How to cook lamb-first time
We love leg of lamb and also lamb loin chops and shoulder chops. How to cook depends on size of leg of lamb (semi-boneless or boneless and tied). The best way to cook leg of lamb is put on a rack in a roasting pan, salt with kosher salt and sprinkle with about a TBSP. of rosemary (crumbled) put in a 350 oven and cook for about 1 1/2 hours. Start taking temp and cook to 130 for rare-to medium rare. Remove from oven and cover with foil and rest for about 30 min. For chops, I heat a heavy skillet (not non-stick) until fairly hot and then add about 1 TBSP. of oil. Salt and pepper chops and sear on each side until nice and brown. Turn down heat and cook for 4 or 5 min. depending upon thickness of chops.
I have to recommend Julia Child's "The Way to Cook" for great guidelines for cooking most everything. It is my most used cookbook.
I love lamb, but even for me, it can be very gamey. The last thing I would want you to do is to be turned off by the very upfront flavor on your first try. Most like their lamb to be cooked at a relatively low temp, and on the rare side. A first-timer may not agree. I would suggest getting either ribs or chops at first. I've found these cuts to be less gamey yet still very wonderful in flavor. Also, you probably want to seek out recipes that are common to cooking lamb - usually a lot of herbs/spices and some acid like lemon along. Citrus zest goes a long way too. Anyway, once you've found a recipe that seems to your liking, do it up and see how you like it. We personally like spice rubs that include components like cumin, pimenton, cinnamon, tumeric, and the usual salt & pepper. These seem to compliment the gamey factor in various lamb cuts. Rosemary is nice a well. One of our our most simple yet favorite lamb dishes is a simple lamb kabob in the Northern Chinese tradition. Small cubes of lamb from a shoulder roast that have been coated with chile oil, rubbed with cumin, chile powder, salt and pepper and grilled. That's it. This is a very common street food item in China and once you've tried it, you'll know why. But of course, you have to like foods on the spicy side. If heat is not your bag, then try toning it down with olive oil and pimento or pimenton (smoked paprika powder). The smokiness of pimenton adds a nice dimension to the lamb, and you can get pimenton in either sweet or spicy - get the sweet.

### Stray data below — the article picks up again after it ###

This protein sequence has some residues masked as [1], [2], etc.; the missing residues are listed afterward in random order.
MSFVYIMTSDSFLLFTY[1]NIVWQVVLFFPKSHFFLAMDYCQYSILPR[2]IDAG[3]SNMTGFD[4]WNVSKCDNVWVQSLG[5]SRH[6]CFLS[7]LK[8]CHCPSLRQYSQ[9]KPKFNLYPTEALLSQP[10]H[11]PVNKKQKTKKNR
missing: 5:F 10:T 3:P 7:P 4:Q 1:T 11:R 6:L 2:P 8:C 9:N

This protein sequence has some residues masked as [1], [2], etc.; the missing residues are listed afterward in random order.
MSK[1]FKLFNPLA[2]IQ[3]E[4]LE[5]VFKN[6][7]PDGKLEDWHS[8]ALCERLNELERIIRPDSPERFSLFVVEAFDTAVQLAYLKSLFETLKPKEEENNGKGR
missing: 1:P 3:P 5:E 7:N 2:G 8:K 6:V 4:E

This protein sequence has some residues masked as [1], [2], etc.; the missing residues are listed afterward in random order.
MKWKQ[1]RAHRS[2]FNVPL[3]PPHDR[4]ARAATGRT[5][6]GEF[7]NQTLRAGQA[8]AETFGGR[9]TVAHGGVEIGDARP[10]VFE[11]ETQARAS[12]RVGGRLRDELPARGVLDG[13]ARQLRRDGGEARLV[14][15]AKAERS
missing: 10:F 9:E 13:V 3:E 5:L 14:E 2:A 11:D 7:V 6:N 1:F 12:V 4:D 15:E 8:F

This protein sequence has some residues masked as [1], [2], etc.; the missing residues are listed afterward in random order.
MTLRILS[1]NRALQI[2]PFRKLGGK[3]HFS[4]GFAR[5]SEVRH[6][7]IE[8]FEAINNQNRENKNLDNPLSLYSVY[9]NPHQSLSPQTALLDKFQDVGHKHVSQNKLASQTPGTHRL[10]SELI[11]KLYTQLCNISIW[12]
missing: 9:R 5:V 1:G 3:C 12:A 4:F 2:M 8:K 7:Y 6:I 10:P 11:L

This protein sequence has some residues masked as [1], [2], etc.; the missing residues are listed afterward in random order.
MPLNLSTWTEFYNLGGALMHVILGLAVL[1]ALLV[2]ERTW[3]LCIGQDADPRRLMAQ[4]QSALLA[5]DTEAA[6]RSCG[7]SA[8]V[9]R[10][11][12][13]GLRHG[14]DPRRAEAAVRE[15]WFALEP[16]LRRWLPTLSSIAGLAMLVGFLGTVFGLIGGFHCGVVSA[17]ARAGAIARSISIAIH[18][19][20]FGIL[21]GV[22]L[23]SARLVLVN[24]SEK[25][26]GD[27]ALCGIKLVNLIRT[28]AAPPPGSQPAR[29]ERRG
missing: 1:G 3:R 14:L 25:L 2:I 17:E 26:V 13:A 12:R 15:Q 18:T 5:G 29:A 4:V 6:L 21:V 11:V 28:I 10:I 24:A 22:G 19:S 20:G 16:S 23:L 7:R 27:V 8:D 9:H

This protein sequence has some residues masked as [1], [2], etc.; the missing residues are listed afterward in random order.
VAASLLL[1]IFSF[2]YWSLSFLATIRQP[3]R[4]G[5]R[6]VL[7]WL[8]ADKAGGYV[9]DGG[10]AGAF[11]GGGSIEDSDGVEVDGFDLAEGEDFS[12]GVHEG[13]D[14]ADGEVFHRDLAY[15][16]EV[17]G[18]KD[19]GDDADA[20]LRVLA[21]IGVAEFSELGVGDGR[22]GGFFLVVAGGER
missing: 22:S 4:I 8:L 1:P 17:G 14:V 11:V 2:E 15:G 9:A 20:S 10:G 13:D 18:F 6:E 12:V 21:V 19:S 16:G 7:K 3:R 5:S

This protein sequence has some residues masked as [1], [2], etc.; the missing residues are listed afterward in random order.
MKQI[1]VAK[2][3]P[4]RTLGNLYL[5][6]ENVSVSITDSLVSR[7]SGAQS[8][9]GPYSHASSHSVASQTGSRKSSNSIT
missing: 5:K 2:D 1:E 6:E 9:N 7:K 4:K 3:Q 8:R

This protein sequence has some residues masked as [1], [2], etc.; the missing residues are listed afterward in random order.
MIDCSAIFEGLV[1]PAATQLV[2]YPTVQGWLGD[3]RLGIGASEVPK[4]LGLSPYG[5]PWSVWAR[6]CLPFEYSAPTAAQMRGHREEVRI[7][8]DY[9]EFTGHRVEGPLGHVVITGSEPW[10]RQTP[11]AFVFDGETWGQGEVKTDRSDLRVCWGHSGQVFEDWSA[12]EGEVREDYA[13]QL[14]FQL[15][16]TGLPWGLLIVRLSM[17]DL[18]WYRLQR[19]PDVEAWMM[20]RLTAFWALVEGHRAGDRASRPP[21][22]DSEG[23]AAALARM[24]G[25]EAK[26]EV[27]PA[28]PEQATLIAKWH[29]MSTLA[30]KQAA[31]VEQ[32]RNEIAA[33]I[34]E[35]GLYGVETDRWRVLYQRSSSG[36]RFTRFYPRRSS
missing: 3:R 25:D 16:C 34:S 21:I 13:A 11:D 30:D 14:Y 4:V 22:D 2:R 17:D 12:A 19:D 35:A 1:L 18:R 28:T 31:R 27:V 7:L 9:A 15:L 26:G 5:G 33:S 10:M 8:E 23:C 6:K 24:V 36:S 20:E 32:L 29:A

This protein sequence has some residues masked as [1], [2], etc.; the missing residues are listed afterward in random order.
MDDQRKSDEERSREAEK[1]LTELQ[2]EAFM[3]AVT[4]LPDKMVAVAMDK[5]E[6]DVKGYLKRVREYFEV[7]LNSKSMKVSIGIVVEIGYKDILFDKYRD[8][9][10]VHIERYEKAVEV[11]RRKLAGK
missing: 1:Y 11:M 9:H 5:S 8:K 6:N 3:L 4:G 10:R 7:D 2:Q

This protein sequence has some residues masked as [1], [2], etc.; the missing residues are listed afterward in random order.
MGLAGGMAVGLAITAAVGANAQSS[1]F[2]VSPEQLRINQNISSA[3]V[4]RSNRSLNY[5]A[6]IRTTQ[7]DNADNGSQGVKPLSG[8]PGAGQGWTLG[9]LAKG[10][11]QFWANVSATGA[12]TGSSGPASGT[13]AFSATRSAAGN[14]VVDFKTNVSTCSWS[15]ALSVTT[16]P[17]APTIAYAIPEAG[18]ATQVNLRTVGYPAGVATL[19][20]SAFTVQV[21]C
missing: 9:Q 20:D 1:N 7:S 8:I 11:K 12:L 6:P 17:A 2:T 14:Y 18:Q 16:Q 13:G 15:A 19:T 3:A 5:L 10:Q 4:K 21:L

The rack of lamb or loin chop is a good start. The flavor of the meat itself is mild in comparison to a shoulder roast. You can either keep the rack intact or slice the individual riblets and make individual chops - these individual "lollipops" cook fast so you need to keep an eye on them.
The loin chops are triangular in shape, relatively small in diameter but thick and can be grilled or pan-fried on all sides, or even roasted. I don't know if you like your meat in general to be rare, but if you use a cast iron skillet, no more than a couple minutes on each of the five sides with a relatively hot pan will result in a medium rare doneness. You'll find that this particular cut has a flat side with mostly bone on it - if you let this side rest on the heating surface for about 3-4 minutes, the bone will heat up and allow you to cook in the middle of the small chop faster. I usually do this last as it not only helps cooks the center of this thick cut, it also helps keep the chop warm.
Lamb chops (rib or loin, pink in the middle)
are my favorite red
meat. Leg o' lamb is a very popular dish.
Your questions cover a broad area.
Here's a site with detailed information:
You can also check out Epicurious
and the Food Network, and
do a search for lamb recipes.